Osso Bucco

  • Time: 4 to 5 hours
  • Serves: 4
  • Level: medium

It’s the best of slow cooking – and it’s well worth the wait. The best part of osso bucco is the bone marrow.

I used British ‘rose’ veal from our local butchers CD Jennings and Sons. Veal has had a bad press in the past – but welfare standards have improved throughout Europe. British veal is worth supporting, the welfare standards are very high and supermarkets are now supporting more ethical and sustainable veal production. Check on the welfare status – some veal is indoor-reared and others are outdoor-reared, diet balance can be different with some veal milk-fed and other given feed (generally ‘rose’). The veal I have used here is outdoor-bred rose veal.

Mr WDC
This is an Italian classic. Made with veal shin it is traditionally served with risotto Milanese and gremolata. It's possibly my favourite Italian dish.

What you need

4 -5 pieces of osso bucco (preferably British ‘rose’ veal) about 1 kg

2 medium onions

2 medium carrots

2 sticks of celery

6 medium cloves of garlic

185 ml white wine

500 ml chicken stock

400 ml tomato passata or 1 tin of chopped plum tomatoes

3 bay leaves

2 sprigs of rosemary

1 tsp dried oregano

Plain white flour

For the gremolata

Small bunch parsley

2 unwaxed lemons

1 clove garlic

 

 

 



How Dad Cooked It

Preheat the oven to 180C, Gas 4

Start to cook the tomatoes. Pour into a saucepan and simmer very gently on a back burner, stirring often. Add a little water if it gets too thick.

Prepare and fry the vegetables. Wash and chop the vegetables. Put into a cast iron casserole with a glug of olive oil. Finely chop 6 cloves of garlic and add to the vegetables. Fry for about 15 minutes, stirring continuously. Then add the stock and bring to the boil, simmer for 5 minutes. Meanwhile…

Brown the meat. Use a large nonstick frying pan. Put the pan on a medium-high heat and when hot add a couple good glugs of light olive oil. When hot add the meat and then let it brown without moving – use an ajar lid over the pan to stop splattering. Turn when browned and brown the other side. Scatter about 1 1/2 tablespoons of flour over the osso bucco and turn – scatter another tablespoon on the other side. Continue to brown the meat, just colouring the flour. Set the osso bucco aside on a plate. Add the wine to the pan and reduce, stirring to collect the residues from frying.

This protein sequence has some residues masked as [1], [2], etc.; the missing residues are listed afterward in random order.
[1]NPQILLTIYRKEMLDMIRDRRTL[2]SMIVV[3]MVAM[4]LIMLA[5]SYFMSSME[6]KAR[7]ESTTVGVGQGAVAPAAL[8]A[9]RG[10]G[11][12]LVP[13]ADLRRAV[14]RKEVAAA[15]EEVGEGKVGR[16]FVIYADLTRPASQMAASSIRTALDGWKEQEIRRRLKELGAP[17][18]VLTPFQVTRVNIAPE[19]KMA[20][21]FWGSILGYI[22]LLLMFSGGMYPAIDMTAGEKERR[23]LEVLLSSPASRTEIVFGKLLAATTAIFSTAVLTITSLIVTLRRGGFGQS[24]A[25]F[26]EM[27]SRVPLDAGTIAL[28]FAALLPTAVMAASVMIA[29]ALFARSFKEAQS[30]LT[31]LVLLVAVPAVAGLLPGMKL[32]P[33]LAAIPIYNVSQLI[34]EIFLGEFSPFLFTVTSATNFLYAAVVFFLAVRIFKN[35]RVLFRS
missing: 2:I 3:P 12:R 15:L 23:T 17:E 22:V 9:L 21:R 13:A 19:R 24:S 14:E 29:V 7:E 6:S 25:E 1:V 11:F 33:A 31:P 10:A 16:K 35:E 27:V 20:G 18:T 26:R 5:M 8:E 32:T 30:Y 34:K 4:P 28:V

Assemble and cook the casserole. Place the osso bucco in the casserole, add the tomatoes and the thickened wine reduction. Add the herbs. Bring to a gentle simmer. With the lid ajar, place the casserole in the oven and turn the heat down to 140C, gas 1. Cook for 1 1/2 hours and then turn the heat to 110C, Gas 1/4 and cook for another hour or hour 1/2. Check the meat it should be very tender. Time the end of cooking and make a risotto Milanese (plain risotto using wine and chicken stock as usual with a good pinch of saffron. Finish with butter and Parmesan as usual). Serve with gremolata and sides of vegetables or salad if desired.

Gremolata. Chop a small bunch of parsley with the rind of two lemons and a grated garlic clove. Sprinkle this over the dish as a final garnish.

 

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